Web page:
Correlation coefficient

In many cases, the independent variable $ x$ and the dependent variable $ y$ are both continuous (taking on real values). This enables another important measure called the Pearson correlation coefficient (or Pearson's r). This estimates the amount of linear dependency between the two variables. For each subject $ i$, the treatment (or level) $ x[i]$ is applied and the response is $ y[i]$. Note that in this case, there are no groups (or every subject is a unique group). Also, any treatment could potentially be applied to any subject; the index $ i$ only denotes the particular subject.

The r-value is calculated as the estimated covariance between $ x$ and $ y$ when treated as random variables:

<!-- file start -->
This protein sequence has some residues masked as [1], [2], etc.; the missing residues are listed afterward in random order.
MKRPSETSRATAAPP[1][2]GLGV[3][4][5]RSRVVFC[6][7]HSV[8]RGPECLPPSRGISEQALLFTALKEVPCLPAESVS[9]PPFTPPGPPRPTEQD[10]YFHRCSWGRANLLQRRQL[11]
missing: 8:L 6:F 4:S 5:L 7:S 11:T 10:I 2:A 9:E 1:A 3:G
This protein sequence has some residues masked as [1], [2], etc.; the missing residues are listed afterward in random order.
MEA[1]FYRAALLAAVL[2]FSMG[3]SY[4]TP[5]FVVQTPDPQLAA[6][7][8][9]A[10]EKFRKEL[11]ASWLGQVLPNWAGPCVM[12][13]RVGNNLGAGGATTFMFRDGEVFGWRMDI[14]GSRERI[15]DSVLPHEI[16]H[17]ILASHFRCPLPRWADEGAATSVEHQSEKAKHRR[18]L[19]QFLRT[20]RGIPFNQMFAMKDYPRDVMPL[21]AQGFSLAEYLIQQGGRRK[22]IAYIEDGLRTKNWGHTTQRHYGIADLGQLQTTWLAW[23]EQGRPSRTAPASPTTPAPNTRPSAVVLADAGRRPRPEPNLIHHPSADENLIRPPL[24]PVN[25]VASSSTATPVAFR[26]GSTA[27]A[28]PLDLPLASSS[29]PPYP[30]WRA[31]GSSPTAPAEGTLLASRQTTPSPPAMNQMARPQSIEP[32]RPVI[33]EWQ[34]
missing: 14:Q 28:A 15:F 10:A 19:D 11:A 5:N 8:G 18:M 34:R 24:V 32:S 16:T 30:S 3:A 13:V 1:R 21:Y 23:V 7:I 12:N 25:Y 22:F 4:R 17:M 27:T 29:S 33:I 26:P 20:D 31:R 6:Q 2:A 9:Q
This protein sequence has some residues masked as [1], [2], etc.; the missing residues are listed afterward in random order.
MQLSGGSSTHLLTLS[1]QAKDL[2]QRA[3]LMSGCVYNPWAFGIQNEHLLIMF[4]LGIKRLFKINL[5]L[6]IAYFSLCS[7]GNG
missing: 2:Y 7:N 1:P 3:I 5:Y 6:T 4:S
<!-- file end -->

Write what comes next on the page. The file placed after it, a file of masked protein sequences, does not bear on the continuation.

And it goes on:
$\displaystyle r = {\displaystyle\strut \sum_{i=1}^n (x[i] - \hat{\mu}_x) (y[i] ...
...t{\mu}_x)^2} \sqrt{\displaystyle\strut \sum_{i=1}^n (y[i] - \hat{\mu}_y)^2} } ,$ (12.7)

in which $ \hat{\mu}_x$ and $ \hat{\mu}_y$ are the averages of $ x[i]$ and $ y[i]$, respectively, for the set of all subjects. The denominator is just the product of the estimated standard deviations: $ \hat{\sigma}_x \hat{\sigma}_y$.

The possible r-values range between $ -1$ and $ 1$. Three qualitatively different outcomes can occur:

In practice, it is highly unlikely to obtain $ r = 0$ from experimental data; therefore, the absolute value $ \vert r\vert$ gives an important indication of the likelihood that $ y$ depends on $ x$. The theoretical equivalence to the null hypothesis ($ r = 0$) would happen only as the number of subjects tends to infinity.

Steven M LaValle 2016-12-31